Karl was closely following the progress of the legislation and was enthused when the HOPE Act became law in 2015 making way for several transplant centers across the nation to transplant kidneys and livers from deceased donors who were HIV-positive. A few years later, Karl finally gave into the nudging and began the work up to be a living kidney donor at Duke Health in Durham, NC, one of the few institutions offering a living donation program via the HOPE Act. When he went in for his evaluation, he didn’t realize he was one of the first HIV-positive living donors to go through the process, ever. 

“It gave me pause being one of the first people but then I realized what a great opportunity it was.”

This past summer after dozens of medical tests and lab work, Karl was rolled into the operating room at Duke to donate his kidney to a stranger who is also HIV-positive. He was confirmed to be the second living HIV-positive donor in the nation. The recipient of Karl’s donated kidney has chosen to remain anonymous, however, he is hopeful the recipient is regaining his or her health and enjoying an improved quality of life. 

Surgeons Bradley Collins, left, and Aparna Rege prepare the anonymous recipient for the kidney transplant. Photo Courtesy: Shawn Rocco/Duke Health
Surgeons Bradley Collins, left, and Aparna Rege prepare the anonymous recipient for the kidney transplant. Photo Courtesy: Shawn Rocco/Duke Health

“Being the second donor is just as important as the first when you’re saving a life. We are still in the research phase of transplanting organs HIV-to-HIV, and the more procedures that have a successful outcome means more lives saved.”

As of September 2019, 160 HIV-positive organs have been donated and transplanted, including 116 kidneys from deceased donors, 2 kidneys from living donors and 42 livers from deceased donors. While Karl says many HOPE Act transplant centers are actively transplanting organs from deceased HIV-positive donors, he is hopeful they will also ramp up their living donation programs. 

Karl gives a "thumbs-up" while heading into the operating room to donate a kidney. Photo Courtesy: Shawn Rocco/Duke Health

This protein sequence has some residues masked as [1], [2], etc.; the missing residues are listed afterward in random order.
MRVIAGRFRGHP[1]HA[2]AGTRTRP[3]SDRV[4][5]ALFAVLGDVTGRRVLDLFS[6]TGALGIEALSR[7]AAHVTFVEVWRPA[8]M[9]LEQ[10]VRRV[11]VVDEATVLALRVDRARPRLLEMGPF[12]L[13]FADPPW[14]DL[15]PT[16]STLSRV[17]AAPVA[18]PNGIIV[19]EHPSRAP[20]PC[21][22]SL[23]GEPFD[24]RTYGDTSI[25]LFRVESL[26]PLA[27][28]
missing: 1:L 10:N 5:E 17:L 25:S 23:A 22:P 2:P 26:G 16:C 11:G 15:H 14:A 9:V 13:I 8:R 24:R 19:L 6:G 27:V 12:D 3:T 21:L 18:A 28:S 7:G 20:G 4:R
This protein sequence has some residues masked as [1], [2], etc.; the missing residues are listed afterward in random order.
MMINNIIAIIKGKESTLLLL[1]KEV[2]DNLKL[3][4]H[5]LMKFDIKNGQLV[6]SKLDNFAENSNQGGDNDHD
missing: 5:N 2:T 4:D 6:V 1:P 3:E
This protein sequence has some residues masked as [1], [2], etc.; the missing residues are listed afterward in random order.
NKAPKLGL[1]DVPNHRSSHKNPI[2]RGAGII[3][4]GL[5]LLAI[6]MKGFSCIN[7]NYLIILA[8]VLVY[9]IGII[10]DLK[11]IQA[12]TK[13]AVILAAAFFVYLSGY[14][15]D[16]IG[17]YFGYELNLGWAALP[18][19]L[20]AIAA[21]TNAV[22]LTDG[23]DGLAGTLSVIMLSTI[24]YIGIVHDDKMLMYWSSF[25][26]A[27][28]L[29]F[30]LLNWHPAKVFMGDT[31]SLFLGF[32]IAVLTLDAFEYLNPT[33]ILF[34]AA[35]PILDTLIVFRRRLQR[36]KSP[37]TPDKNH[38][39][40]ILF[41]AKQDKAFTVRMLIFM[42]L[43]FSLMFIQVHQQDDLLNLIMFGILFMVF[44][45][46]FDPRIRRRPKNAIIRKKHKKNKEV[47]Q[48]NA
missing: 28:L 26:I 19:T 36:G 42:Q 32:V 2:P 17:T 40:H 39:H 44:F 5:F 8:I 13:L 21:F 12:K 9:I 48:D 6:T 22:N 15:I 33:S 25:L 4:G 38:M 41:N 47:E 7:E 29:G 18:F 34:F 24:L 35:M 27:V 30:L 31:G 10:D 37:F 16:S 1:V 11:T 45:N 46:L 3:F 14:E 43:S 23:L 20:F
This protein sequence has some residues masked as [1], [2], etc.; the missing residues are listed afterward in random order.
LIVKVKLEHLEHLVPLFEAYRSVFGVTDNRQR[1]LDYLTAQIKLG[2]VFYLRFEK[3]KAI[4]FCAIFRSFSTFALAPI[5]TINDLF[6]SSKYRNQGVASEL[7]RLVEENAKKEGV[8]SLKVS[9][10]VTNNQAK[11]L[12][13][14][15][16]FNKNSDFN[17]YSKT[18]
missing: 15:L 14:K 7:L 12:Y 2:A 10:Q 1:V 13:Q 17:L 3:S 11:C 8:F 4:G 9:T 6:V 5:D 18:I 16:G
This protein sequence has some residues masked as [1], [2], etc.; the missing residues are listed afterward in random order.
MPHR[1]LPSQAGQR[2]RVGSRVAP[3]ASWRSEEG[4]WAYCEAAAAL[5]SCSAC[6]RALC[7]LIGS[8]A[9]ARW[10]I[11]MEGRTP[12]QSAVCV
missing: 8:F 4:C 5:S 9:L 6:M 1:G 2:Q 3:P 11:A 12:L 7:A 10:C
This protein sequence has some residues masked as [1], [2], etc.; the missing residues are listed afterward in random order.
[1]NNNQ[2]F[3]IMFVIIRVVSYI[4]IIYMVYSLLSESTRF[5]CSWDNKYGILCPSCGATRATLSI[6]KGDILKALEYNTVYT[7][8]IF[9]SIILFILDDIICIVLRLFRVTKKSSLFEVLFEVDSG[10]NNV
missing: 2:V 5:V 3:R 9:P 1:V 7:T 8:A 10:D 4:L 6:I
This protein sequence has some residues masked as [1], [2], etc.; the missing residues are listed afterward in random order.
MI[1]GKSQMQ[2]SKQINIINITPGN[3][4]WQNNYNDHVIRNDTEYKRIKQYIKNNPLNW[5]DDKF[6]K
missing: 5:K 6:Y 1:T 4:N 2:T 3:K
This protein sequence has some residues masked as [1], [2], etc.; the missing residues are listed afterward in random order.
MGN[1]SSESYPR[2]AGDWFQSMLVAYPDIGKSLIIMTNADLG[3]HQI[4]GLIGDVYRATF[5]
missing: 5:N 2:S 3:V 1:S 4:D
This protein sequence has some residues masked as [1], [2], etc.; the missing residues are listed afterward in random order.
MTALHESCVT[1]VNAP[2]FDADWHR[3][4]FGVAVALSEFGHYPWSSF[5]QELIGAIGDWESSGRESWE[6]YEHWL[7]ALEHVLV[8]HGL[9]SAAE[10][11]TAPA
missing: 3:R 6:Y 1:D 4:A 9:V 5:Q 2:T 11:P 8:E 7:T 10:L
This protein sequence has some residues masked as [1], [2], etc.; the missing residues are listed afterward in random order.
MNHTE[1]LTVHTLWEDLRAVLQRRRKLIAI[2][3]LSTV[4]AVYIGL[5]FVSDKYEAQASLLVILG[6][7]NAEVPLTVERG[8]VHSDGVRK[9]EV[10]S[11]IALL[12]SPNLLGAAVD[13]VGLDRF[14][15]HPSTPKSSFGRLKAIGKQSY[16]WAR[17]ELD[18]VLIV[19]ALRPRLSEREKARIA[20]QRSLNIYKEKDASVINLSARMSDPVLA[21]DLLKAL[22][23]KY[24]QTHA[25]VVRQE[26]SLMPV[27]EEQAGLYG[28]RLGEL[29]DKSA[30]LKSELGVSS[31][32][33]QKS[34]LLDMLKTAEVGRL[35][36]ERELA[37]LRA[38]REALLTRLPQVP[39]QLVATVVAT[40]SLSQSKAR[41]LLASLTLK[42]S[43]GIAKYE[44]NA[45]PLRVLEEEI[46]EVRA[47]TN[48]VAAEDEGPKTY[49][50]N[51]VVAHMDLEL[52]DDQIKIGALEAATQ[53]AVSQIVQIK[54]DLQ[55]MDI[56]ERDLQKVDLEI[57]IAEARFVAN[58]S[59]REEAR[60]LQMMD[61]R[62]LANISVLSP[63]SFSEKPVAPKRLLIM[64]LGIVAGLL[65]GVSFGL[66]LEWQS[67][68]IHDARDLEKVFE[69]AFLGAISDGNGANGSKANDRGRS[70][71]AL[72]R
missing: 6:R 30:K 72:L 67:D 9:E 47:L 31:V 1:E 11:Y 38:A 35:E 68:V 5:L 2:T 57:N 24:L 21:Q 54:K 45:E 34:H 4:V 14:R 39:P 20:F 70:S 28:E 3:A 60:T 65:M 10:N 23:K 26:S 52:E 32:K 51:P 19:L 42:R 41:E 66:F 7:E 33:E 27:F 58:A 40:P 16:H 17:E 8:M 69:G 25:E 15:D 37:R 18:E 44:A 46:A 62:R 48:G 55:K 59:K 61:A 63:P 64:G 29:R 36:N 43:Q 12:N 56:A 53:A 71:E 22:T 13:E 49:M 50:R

Karl gives a “thumbs-up” while heading into the operating room to donate a kidney. Photo Courtesy: Shawn Rocco/Duke Health

He says regardless of the myths and misconceptions that exist, everyone can register to be an organ donor regardless of gender identity or expression, choice of sexual partner or HIV status.

 “Most people believe in organ donation however they aren’t educated on all aspects of the process, including what happens after death. As advocates, we need to provide the public with more education and spread the word that everyone can register to be a donor.”

Even though he usually shies away from the spotlight, Karl is happy to be the poster child for a cause so dear to his heart.

Karl Neumann, RN, has been working in transplantation in Virginia for nearly 25 years. During this time, he has cared for several patients who have died while awaiting a transplant due to the critical shortage of donated organs.

“Living donation is normal and donating a kidney with HIV is normal and it can happen,” said Karl. “Being HIV-positive does not put me in danger or make me ill. I am healthy and will likely live a longer life than most people, and for that I am grateful. The least I could do was pay it forward and give life to another human being.”

December is AIDS Awareness Month and Donate Life Virginia wants to spread awareness that HIV-positive patients can give and receive the gift of life.